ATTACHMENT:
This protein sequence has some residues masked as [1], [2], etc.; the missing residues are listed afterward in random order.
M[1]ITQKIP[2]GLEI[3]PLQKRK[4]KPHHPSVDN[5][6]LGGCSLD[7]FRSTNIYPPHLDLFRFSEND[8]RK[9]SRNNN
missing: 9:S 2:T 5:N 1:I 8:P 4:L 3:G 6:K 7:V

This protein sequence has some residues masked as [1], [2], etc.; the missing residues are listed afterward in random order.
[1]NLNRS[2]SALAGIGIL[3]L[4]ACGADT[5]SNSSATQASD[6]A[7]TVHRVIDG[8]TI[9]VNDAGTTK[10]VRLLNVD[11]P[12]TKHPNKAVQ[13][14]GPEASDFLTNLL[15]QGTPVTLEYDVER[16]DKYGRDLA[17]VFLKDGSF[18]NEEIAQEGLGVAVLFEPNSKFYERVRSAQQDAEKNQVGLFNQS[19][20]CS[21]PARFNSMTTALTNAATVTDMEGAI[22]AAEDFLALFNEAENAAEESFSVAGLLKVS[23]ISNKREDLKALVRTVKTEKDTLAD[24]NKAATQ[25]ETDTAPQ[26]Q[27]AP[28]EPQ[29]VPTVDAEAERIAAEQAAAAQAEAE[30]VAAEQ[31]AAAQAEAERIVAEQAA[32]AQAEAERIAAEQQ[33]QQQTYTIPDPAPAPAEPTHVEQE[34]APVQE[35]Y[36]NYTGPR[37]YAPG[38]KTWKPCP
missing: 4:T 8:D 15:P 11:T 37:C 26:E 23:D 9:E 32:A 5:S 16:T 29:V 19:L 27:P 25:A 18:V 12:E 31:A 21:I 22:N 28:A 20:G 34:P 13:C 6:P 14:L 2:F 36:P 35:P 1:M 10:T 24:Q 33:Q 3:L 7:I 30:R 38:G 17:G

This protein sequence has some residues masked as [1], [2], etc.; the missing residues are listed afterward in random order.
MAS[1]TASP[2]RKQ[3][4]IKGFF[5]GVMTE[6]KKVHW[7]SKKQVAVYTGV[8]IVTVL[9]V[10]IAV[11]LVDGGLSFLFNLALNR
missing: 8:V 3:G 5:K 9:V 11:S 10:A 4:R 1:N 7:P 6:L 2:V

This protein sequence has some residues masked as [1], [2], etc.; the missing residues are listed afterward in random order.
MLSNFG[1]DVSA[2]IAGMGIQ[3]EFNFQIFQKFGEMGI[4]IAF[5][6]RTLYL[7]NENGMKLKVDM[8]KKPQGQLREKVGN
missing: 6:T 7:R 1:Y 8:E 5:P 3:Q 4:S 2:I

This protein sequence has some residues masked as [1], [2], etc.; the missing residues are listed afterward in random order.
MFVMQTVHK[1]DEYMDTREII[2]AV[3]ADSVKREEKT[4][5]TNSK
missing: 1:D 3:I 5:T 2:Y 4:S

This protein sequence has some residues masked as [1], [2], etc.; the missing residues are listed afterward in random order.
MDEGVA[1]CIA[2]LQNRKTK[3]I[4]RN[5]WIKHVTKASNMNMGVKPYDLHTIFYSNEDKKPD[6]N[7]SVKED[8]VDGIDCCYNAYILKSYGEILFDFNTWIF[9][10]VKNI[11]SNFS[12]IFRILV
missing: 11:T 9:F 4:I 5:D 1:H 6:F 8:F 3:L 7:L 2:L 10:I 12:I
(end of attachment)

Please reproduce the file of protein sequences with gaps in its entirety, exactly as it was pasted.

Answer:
This protein sequence has some residues masked as [1], [2], etc.; the missing residues are listed afterward in random order.
M[1]ITQKIP[2]GLEI[3]PLQKRK[4]KPHHPSVDN[5][6]LGGCSLD[7]FRSTNIYPPHLDLFRFSEND[8]RK[9]SRNNN
missing: 9:S 2:T 5:N 1:I 8:P 4:L 3:G 6:K 7:V

This protein sequence has some residues masked as [1], [2], etc.; the missing residues are listed afterward in random order.
[1]NLNRS[2]SALAGIGIL[3]L[4]ACGADT[5]SNSSATQASD[6]A[7]TVHRVIDG[8]TI[9]VNDAGTTK[10]VRLLNVD[11]P[12]TKHPNKAVQ[13][14]GPEASDFLTNLL[15]QGTPVTLEYDVER[16]DKYGRDLA[17]VFLKDGSF[18]NEEIAQEGLGVAVLFEPNSKFYERVRSAQQDAEKNQVGLFNQS[19][20]CS[21]PARFNSMTTALTNAATVTDMEGAI[22]AAEDFLALFNEAENAAEESFSVAGLLKVS[23]ISNKREDLKALVRTVKTEKDTLAD[24]NKAATQ[25]ETDTAPQ[26]Q[27]AP[28]EPQ[29]VPTVDAEAERIAAEQAAAAQAEAE[30]VAAEQ[31]AAAQAEAERIVAEQAA[32]AQAEAERIAAEQQ[33]QQQTYTIPDPAPAPAEPTHVEQE[34]APVQE[35]Y[36]NYTGPR[37]YAPG[38]KTWKPCP
missing: 4:T 8:D 15:P 11:T 37:C 26:E 23:D 9:E 32:A 5:S 16:T 29:V 19:L 27:P 25:A 18:V 12:E 31:A 21:I 22:N 28:A 20:G 34:P 13:C 6:P 14:L 2:F 36:P 35:P 1:M 10:T 24:Q 33:Q 3:L 7:I 30:R 38:G 17:G

This protein sequence has some residues masked as [1], [2], etc.; the missing residues are listed afterward in random order.
MAS[1]TASP[2]RKQ[3][4]IKGFF[5]GVMTE[6]KKVHW[7]SKKQVAVYTGV[8]IVTVL[9]V[10]IAV[11]LVDGGLSFLFNLALNR
missing: 8:V 3:G 5:K 9:V 11:S 10:A 4:R 1:N 7:P 6:L 2:V

This protein sequence has some residues masked as [1], [2], etc.; the missing residues are listed afterward in random order.
MLSNFG[1]DVSA[2]IAGMGIQ[3]EFNFQIFQKFGEMGI[4]IAF[5][6]RTLYL[7]NENGMKLKVDM[8]KKPQGQLREKVGN
missing: 6:T 7:R 1:Y 8:E 5:P 3:Q 4:S 2:I

This protein sequence has some residues masked as [1], [2], etc.; the missing residues are listed afterward in random order.
MFVMQTVHK[1]DEYMDTREII[2]AV[3]ADSVKREEKT[4][5]TNSK
missing: 1:D 3:I 5:T 2:Y 4:S

This protein sequence has some residues masked as [1], [2], etc.; the missing residues are listed afterward in random order.
MDEGVA[1]CIA[2]LQNRKTK[3]I[4]RN[5]WIKHVTKASNMNMGVKPYDLHTIFYSNEDKKPD[6]N[7]SVKED[8]VDGIDCCYNAYILKSYGEILFDFNTWIF[9][10]VKNI[11]SNFS[12]IFRILV
missing: 11:T 9:F 4:I 5:D 1:H 6:F 8:F 3:L 7:L 2:L 10:I 12:I